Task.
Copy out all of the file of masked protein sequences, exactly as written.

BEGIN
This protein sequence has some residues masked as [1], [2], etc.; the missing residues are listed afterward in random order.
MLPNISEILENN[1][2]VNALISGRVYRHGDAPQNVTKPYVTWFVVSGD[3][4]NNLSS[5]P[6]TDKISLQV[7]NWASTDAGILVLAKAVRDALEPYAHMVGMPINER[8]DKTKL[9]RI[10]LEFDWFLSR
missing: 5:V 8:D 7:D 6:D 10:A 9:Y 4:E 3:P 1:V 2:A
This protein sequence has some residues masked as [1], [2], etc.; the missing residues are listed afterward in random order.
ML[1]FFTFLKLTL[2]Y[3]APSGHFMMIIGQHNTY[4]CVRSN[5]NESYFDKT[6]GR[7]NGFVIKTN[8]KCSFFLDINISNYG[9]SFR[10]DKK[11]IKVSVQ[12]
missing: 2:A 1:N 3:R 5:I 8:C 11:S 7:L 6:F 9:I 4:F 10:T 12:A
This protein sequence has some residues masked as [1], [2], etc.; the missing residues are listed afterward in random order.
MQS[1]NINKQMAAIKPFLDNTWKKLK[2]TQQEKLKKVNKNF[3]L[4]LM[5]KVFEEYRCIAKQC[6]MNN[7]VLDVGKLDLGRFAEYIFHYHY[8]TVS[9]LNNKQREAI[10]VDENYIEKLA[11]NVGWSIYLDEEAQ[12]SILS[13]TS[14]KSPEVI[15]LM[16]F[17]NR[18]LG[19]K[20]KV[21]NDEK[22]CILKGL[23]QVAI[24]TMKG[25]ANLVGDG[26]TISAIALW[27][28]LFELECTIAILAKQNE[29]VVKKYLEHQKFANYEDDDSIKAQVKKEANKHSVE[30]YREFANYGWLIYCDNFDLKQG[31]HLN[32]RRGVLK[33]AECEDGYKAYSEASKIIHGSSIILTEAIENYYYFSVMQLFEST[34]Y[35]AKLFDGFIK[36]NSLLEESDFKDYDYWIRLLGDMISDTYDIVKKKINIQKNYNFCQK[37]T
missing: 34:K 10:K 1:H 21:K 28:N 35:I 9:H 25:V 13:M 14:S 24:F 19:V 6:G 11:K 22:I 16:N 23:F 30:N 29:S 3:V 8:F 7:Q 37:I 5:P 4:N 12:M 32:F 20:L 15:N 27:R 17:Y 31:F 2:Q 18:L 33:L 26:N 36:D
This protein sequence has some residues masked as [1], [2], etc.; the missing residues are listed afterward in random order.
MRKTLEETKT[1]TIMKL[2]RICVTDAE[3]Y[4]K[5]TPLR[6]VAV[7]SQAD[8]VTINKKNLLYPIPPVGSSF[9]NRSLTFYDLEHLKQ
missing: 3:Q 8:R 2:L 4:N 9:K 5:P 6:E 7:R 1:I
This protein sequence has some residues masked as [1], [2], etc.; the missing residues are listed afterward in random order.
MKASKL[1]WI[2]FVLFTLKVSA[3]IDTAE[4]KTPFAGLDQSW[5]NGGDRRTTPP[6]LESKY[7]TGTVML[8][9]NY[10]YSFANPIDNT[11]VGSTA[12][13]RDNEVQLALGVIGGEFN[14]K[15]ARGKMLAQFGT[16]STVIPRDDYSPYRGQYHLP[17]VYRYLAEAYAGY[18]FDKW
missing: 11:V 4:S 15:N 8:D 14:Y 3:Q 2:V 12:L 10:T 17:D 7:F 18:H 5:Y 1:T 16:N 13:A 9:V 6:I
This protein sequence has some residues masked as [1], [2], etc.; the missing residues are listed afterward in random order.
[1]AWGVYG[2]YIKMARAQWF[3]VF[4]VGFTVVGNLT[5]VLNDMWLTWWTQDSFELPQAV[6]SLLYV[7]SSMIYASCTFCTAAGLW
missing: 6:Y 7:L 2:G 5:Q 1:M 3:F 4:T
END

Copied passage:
This protein sequence has some residues masked as [1], [2], etc.; the missing residues are listed afterward in random order.
MLPNISEILENN[1][2]VNALISGRVYRHGDAPQNVTKPYVTWFVVSGD[3][4]NNLSS[5]P[6]TDKISLQV[7]NWASTDAGILVLAKAVRDALEPYAHMVGMPINER[8]DKTKL[9]RI[10]LEFDWFLSR
missing: 5:V 8:D 7:D 6:D 10:A 9:Y 4:E 3:P 1:V 2:A
This protein sequence has some residues masked as [1], [2], etc.; the missing residues are listed afterward in random order.
ML[1]FFTFLKLTL[2]Y[3]APSGHFMMIIGQHNTY[4]CVRSN[5]NESYFDKT[6]GR[7]NGFVIKTN[8]KCSFFLDINISNYG[9]SFR[10]DKK[11]IKVSVQ[12]
missing: 2:A 1:N 3:R 5:I 8:C 11:S 7:L 6:F 9:I 4:F 10:T 12:A
This protein sequence has some residues masked as [1], [2], etc.; the missing residues are listed afterward in random order.
MQS[1]NINKQMAAIKPFLDNTWKKLK[2]TQQEKLKKVNKNF[3]L[4]LM[5]KVFEEYRCIAKQC[6]MNN[7]VLDVGKLDLGRFAEYIFHYHY[8]TVS[9]LNNKQREAI[10]VDENYIEKLA[11]NVGWSIYLDEEAQ[12]SILS[13]TS[14]KSPEVI[15]LM[16]F[17]NR[18]LG[19]K[20]KV[21]NDEK[22]CILKGL[23]QVAI[24]TMKG[25]ANLVGDG[26]TISAIALW[27][28]LFELECTIAILAKQNE[29]VVKKYLEHQKFANYEDDDSIKAQVKKEANKHSVE[30]YREFANYGWLIYCDNFDLKQG[31]HLN[32]RRGVLK[33]AECEDGYKAYSEASKIIHGSSIILTEAIENYYYFSVMQLFEST[34]Y[35]AKLFDGFIK[36]NSLLEESDFKDYDYWIRLLGDMISDTYDIVKKKINIQKNYNFCQK[37]T
missing: 34:K 10:K 1:H 21:K 28:N 35:I 9:H 25:V 13:M 14:S 24:F 19:V 6:G 11:K 22:I 16:N 23:F 30:N 29:S 3:V 8:F 7:Q 37:I 5:P 4:N 12:M 32:F 20:L 15:N 27:R 17:Y 31:F 2:Q 18:L 33:L 26:N 36:D
This protein sequence has some residues masked as [1], [2], etc.; the missing residues are listed afterward in random order.
MRKTLEETKT[1]TIMKL[2]RICVTDAE[3]Y[4]K[5]TPLR[6]VAV[7]SQAD[8]VTINKKNLLYPIPPVGSSF[9]NRSLTFYDLEHLKQ
missing: 3:Q 8:R 2:L 4:N 9:K 5:P 6:E 7:R 1:I
This protein sequence has some residues masked as [1], [2], etc.; the missing residues are listed afterward in random order.
MKASKL[1]WI[2]FVLFTLKVSA[3]IDTAE[4]KTPFAGLDQSW[5]NGGDRRTTPP[6]LESKY[7]TGTVML[8][9]NY[10]YSFANPIDNT[11]VGSTA[12][13]RDNEVQLALGVIGGEFN[14]K[15]ARGKMLAQFGT[16]STVIPRDDYSPYRGQYHLP[17]VYRYLAEAYAGY[18]FDKW
missing: 11:V 4:S 15:N 8:D 14:Y 3:Q 2:V 12:L 10:T 17:D 7:F 18:H 5:Y 1:T 16:N 13:A 9:V 6:I
This protein sequence has some residues masked as [1], [2], etc.; the missing residues are listed afterward in random order.
[1]AWGVYG[2]YIKMARAQWF[3]VF[4]VGFTVVGNLT[5]VLNDMWLTWWTQDSFELPQAV[6]SLLYV[7]SSMIYASCTFCTAAGLW
missing: 6:Y 7:L 2:G 5:Q 1:M 3:F 4:T